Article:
Privately managed loan modifications are defaulting more regularly than those modified through President Obama’s Home Affordable Modification Program, according to a federal report released Friday.
The report, issued by the U.S. Office of the Comptroller of the Currency and the Office of Thrift Supervision, found that 22.4% of the adjustments made through the private sector were 60 or more days delinquent sixth months after the modification. Comparatively speaking, 10.8% of loans modified through the HAMP program were past due in the same time period.
When evaluated three months later, 10.5% of HAMP modifications made in the first quarter of 2010 were 60 or more days delinquent compared with 11.6% of the other modifications made in that quarter.
The discrepancy relates to the fact that HAMP modifications reduce monthly mortgage payments by a greater amount. According to the report, modifications made during the first quarter through HAMP were reduced by an average of $608. Other modifications made during the quarter only reduced payments by an average of $307. In total, the modifications made during the second quarter reduced monthly principal and interest payments by an average of $427.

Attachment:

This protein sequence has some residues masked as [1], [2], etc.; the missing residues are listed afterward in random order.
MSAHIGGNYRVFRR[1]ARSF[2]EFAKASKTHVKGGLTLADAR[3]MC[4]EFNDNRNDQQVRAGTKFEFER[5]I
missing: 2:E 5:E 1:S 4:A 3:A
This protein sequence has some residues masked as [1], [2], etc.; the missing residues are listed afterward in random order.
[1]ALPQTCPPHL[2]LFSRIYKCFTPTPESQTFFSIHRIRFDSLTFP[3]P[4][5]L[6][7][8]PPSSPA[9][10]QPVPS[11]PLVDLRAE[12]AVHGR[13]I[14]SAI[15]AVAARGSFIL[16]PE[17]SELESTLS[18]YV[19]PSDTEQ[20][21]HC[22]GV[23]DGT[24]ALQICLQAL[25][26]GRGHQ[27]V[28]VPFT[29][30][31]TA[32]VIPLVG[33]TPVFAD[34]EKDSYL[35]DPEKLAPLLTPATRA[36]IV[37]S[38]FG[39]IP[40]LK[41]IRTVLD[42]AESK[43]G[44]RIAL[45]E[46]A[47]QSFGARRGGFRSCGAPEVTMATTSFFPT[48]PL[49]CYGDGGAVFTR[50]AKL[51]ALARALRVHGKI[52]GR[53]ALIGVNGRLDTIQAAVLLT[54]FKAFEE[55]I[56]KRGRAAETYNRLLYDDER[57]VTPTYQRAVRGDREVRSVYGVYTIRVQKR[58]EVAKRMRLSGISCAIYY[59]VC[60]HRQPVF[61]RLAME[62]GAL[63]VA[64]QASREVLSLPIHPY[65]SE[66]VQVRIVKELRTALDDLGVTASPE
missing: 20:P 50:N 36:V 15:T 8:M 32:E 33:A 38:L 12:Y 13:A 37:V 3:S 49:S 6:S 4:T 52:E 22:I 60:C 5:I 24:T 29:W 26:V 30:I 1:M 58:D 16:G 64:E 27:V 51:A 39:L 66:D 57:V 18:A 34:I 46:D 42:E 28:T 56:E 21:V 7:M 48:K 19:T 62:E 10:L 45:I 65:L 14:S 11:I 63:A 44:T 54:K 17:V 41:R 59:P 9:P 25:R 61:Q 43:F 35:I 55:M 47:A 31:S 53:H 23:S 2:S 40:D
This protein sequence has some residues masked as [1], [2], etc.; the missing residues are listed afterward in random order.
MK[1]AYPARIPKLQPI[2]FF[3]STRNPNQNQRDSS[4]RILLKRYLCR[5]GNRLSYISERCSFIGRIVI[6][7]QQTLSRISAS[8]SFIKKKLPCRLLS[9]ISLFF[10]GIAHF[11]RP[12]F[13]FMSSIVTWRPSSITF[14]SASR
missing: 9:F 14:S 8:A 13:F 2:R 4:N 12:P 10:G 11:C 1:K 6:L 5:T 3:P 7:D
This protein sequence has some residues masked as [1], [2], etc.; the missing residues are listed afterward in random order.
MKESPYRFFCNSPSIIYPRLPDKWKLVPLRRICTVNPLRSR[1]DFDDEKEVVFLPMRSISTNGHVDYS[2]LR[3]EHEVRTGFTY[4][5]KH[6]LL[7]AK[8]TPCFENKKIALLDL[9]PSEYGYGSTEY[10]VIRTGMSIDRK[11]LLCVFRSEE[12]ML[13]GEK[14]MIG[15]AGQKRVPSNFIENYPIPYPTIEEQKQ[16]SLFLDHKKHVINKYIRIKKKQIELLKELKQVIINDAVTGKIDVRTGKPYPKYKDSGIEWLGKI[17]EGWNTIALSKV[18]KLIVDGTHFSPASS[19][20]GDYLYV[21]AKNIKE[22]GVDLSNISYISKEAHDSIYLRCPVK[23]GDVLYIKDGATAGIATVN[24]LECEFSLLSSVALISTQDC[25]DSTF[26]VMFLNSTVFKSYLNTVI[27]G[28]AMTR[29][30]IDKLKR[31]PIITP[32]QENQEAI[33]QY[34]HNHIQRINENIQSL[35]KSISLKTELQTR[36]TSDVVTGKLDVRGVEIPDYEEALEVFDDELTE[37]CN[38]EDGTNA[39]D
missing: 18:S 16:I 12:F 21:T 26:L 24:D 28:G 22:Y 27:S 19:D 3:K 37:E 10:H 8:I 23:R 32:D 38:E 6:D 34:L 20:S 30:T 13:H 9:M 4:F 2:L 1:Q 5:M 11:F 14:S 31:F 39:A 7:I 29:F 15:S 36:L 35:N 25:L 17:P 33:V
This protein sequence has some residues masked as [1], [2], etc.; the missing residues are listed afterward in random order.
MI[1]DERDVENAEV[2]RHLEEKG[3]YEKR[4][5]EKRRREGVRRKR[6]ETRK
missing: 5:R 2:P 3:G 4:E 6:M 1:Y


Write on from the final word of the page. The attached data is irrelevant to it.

The OCC, a bureau of the Treasury Department, regulates both national banks, and the federal branches and agencies of foreign banks. The report covers 34 million mortgages, representing 65% of all first-lien mortgages in the country modified in the fourth quarter of 2009.
The HAMP program was started as part of the Financial Stability Act of 2009 in an effort to help some of the estimated 7 to 8 million homeowners at risk of foreclosure by working with lenders to lower their monthly mortgage payments. Under HAMP, eligible borrowers can have their monthly payments lowered to 31% of their pre-tax income as long as it’s more profitable for the bank to modify the loan than foreclose.